Meson de Candido, Segovia

Located across from the stunning Roman aqueducts, the oldest restaurant in town has made a name for itself by serving some of the best suckling pig around. The atmosphere is a warm throwback to the 1500s, when Segovia was one of the major power centers in Spain.

 

5 Gustos, Valladolid

The centerpiece of this modern dining room is the towering wine display, but there’s more to enjoy here beyond the bottles. Don’t skip the little fried balls of happiness (stuffed with cheese, ham, and herbs), a mushroom-stuffed ravioli topped with a creamy truffle sauce, and of course, more amazing jamón ibérico.

 

Los Zagales, Valladolid

The guys behind this iconic hotspot are heavyweights in Spain and are known for their creative tapas (they have won a national competition on the subject several times). The tapas never loos like what they are: Picture a cigar with ash that turns out to be phyllo dough stuffed with sardines, a bread bag made of edible plastic film containing calamari and spicy aïoli, and other surprises that never fail to delight.

 

Must-Visit Wineries

 

Rueda

Belondrade, Valladolid

With obvious French influences, this is a different expression of verdejo. The wine is much rounder, with more body, largely due to the influence of oak and winemaking. The level of fruit and spice is dialed up largely because of that oak influence, a benchmark example of barrel-influenced verdejo.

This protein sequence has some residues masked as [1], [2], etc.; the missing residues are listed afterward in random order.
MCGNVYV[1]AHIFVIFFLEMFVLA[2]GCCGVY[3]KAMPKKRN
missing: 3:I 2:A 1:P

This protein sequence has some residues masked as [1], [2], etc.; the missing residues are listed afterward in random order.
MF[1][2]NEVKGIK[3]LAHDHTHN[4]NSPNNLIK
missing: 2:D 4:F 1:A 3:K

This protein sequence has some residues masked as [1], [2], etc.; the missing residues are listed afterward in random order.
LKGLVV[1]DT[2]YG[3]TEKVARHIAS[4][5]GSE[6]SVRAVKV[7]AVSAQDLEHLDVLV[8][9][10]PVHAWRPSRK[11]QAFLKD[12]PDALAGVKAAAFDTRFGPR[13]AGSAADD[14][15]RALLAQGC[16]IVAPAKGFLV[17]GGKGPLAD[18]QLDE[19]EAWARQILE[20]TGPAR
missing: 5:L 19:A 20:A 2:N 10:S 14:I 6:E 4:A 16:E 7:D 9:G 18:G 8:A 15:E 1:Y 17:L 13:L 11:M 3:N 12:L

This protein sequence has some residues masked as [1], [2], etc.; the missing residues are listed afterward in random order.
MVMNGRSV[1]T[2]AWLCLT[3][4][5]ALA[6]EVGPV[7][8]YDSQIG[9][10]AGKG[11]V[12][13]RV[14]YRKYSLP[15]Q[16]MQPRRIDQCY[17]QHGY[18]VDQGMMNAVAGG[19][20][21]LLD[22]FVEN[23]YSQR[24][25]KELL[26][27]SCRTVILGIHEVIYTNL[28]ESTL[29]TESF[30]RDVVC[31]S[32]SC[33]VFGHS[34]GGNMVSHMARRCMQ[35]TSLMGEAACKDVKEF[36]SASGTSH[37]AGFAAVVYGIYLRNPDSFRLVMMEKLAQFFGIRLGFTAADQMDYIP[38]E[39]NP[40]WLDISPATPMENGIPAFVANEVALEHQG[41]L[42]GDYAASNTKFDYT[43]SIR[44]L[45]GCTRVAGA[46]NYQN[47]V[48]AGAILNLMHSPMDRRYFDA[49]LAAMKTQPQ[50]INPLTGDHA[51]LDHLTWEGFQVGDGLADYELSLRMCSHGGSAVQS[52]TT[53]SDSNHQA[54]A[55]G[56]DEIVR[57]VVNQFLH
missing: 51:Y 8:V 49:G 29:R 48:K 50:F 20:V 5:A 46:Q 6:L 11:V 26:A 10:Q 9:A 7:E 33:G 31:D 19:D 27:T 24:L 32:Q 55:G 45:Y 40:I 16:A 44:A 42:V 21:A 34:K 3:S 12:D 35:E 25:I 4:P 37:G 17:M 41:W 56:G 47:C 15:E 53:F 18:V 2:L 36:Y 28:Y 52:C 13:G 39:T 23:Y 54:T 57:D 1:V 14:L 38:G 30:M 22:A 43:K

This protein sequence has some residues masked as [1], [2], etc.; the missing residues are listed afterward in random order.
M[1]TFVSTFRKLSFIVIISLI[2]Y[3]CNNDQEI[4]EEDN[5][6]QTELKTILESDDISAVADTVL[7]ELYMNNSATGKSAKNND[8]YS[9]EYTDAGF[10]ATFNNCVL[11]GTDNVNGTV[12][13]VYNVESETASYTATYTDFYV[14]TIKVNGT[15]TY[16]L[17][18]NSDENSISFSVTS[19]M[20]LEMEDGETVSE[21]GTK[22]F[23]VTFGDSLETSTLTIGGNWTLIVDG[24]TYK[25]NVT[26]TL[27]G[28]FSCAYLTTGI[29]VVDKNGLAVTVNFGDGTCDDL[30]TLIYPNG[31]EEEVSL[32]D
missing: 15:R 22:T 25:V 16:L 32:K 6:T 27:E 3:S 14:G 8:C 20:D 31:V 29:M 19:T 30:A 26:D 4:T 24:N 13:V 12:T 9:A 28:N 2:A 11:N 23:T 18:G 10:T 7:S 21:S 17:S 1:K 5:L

Vidal Soblechero, Valladolid

One of the best expressions of verdejo I have ever had, their single-vineyard wines are farmed biodynamically (using a horse to plow the vineyards, following phases of the moon, using falcons to prevent pests). They have a plethora of old bush vines, and the level of depth and concentration they are achieving while still keeping the wines bright and focused is amazing.

 

Ribera del Duero

Dehesa de los Canónigos, Valladolid

With an amazing tradition in the DO (more than 25 years), these wines are more focused and elegant than ever. The winemaking is modern but focused on maintaining the identity of tinto fino — with a little support from cabernet sauvignon and albillo (an indigenous white grape that traditionally was used in small amounts of the blends for red wines).

 

Bodegas NEO, Burgos

This winery is pushing the edge of modern in Ribera — run by a young team of friends who grew up in Ribera and decided to start out on their own, they have no qualms about making wine the way that they want to make it. All their wines are polished and lean toward a more modern edge, but at the same time there is still something distinctly Ribera about them. Their flagship wine NEO was one of the better reds we had on the trip.

 

Tinto Pesquera, Valladolid

Somehow, these wines continue to over-deliver. As one of the founders of the DO, they certainly have plenty of experience but also are some of the most classic examples — not just of tinto fino, but of the winemaking and sense of place that made Ribera famous.